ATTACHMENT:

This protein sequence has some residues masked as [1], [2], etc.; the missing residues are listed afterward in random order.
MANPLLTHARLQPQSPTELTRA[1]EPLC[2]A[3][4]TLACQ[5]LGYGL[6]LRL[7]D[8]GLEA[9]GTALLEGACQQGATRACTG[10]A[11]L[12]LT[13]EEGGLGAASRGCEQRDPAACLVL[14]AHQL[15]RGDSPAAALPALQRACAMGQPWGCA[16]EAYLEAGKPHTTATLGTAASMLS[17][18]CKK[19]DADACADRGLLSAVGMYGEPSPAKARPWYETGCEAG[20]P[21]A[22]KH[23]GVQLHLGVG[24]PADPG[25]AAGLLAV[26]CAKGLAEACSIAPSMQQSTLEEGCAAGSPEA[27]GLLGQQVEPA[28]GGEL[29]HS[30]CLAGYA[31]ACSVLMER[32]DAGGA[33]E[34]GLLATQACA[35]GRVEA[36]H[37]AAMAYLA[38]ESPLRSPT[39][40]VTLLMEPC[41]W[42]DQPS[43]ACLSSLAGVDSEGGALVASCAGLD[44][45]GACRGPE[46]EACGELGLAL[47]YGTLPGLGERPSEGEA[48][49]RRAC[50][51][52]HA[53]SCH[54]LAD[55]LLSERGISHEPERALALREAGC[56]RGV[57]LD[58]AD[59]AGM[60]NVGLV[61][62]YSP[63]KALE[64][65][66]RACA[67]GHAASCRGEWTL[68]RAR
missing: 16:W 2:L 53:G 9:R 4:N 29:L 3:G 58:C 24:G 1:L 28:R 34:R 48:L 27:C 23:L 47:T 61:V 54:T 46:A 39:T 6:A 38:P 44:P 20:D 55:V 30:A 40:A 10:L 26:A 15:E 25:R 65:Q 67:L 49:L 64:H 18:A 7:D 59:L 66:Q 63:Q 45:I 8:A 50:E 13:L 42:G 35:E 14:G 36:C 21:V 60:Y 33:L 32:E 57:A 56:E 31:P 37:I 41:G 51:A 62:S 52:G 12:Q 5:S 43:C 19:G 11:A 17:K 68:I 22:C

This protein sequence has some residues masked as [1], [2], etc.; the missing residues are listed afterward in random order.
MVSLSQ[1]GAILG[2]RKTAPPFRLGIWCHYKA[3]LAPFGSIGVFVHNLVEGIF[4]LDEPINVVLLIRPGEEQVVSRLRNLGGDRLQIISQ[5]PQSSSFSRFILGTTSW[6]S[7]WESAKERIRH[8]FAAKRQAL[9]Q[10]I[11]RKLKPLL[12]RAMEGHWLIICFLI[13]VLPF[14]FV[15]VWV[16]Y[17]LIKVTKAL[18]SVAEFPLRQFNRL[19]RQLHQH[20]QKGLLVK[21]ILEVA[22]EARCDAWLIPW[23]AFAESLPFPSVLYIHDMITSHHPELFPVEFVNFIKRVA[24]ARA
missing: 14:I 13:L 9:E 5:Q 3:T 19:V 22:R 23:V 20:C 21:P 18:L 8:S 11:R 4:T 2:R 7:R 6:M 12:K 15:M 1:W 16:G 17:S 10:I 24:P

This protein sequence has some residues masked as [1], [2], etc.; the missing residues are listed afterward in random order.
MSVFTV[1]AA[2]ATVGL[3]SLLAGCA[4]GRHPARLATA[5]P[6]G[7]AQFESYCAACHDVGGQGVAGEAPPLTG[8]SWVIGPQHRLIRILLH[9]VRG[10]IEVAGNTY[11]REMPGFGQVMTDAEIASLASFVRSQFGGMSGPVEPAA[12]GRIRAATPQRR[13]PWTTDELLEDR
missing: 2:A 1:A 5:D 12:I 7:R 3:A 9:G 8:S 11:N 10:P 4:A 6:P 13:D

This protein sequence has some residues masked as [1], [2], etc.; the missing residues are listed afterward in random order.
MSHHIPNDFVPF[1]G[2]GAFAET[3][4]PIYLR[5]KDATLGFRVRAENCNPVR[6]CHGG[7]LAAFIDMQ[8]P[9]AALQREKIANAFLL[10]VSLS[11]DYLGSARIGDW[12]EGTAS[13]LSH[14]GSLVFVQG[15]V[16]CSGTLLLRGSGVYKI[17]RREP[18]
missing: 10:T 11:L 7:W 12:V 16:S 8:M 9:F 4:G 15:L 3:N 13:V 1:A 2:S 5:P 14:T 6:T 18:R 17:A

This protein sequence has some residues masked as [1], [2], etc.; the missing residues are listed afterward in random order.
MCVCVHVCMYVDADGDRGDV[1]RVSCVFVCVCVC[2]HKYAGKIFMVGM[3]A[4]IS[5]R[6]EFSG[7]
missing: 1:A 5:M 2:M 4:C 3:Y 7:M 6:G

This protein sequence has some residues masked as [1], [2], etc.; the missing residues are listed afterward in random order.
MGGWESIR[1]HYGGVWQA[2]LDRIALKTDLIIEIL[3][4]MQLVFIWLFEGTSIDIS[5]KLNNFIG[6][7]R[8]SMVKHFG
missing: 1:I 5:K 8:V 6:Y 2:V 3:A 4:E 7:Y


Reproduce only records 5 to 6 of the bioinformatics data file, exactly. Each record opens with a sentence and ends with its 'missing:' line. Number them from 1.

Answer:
This protein sequence has some residues masked as [1], [2], etc.; the missing residues are listed afterward in random order.
MCVCVHVCMYVDADGDRGDV[1]RVSCVFVCVCVC[2]HKYAGKIFMVGM[3]A[4]IS[5]R[6]EFSG[7]
missing: 1:A 5:M 2:M 4:C 3:Y 7:M 6:G

This protein sequence has some residues masked as [1], [2], etc.; the missing residues are listed afterward in random order.
MGGWESIR[1]HYGGVWQA[2]LDRIALKTDLIIEIL[3][4]MQLVFIWLFEGTSIDIS[5]KLNNFIG[6][7]R[8]SMVKHFG
missing: 1:I 5:K 8:V 6:Y 2:V 3:A 4:E 7:Y